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President Guillermo Lasso's "decision is an escape valve for the crisis... People will have the opportunity to vote, which lowers tensions," Rafael Correa pointed out.
On Wednesday, former President Rafael Correa commented on the political events taking place in Ecuador, where President Guillermo Lasso dissolved the National Assembly and called early general elections.
"What Lasso is doing is illegal. Obviously there is no 'internal commotion'. He simply could not buy enough legislators to save himself from impeachment," said the leader of the Citizen Revolution, the largest leftist political movement in this South American country.
"In any case, this is a great opportunity to get rid of Lasso, his government and his legislators for rent. It is an opportunity to recover the homeland," Correa said.
"His decision is an escape valve for the crisis. It will allow a new government to be elected in peace and democracy... People will have the opportunity to vote, which lowers tensions."
On Wednesday morning, Lasso informed the nation of his decision to dissolve the National Assembly, whose legislators initiated an impeachment against him yesterday, accusing him of being related to a corruption scandal in the Ecuadorian Oil Fleet ( FLOPEC).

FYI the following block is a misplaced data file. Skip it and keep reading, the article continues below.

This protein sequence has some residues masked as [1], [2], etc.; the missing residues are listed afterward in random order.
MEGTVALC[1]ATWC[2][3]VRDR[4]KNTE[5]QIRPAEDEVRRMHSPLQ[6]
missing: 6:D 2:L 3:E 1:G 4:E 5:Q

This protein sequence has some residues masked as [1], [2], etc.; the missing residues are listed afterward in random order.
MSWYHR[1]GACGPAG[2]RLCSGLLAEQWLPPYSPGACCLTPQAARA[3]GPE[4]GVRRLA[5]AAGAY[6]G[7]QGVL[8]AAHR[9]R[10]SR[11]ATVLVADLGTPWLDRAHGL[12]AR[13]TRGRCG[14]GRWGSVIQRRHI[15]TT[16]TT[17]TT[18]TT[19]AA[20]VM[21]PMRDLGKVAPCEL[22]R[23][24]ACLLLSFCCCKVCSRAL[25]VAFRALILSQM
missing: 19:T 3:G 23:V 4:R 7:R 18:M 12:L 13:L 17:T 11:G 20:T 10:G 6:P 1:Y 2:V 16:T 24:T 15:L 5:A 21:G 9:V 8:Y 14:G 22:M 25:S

#LTahora#Mundo#Ecuador Agentes de policía se despliegan en los alrededores de la Asamblea Nacional hoy, en Quito. Decenas de militares y policías han cercado la Asamblea Nacional de #Ecuador, institución disuelta este miércoles por el jefe de Estado, Guillermo Lasso. �� EFE pic.twitter.com/NiT7h53aZd
The tweet reads, "Police officers are deployed around the National Assembly in Quito. Dozens of soldiers and police have surrounded the National Assembly, an institution that President Guillermo Lasso dissolved on Wednesday."
Invoking the Constitution's article 148, he prevented himself from being removed from office, which could have happened no later than Saturday.
He will be able to govern by decree for six months without parliamentary controls. This possibility does not mean, however, that Lasso can do anything, at least in principle.
"Decrees are not laws but rather operational norms that allow the implementation of what the law establishes. There is only one exception to this principle: the 'Urgent Economic Decree-Act.' However, its issuance is subject to control by the Constitutional Court," explained Rommel Jurado, a constitutional lawyer.
"The next National Assembly will be able to review all the decree-acts that Lasso issues in these months. The next president will also be able to review and repeal all his regular decrees," the Central University of Ecuador professor pointed out.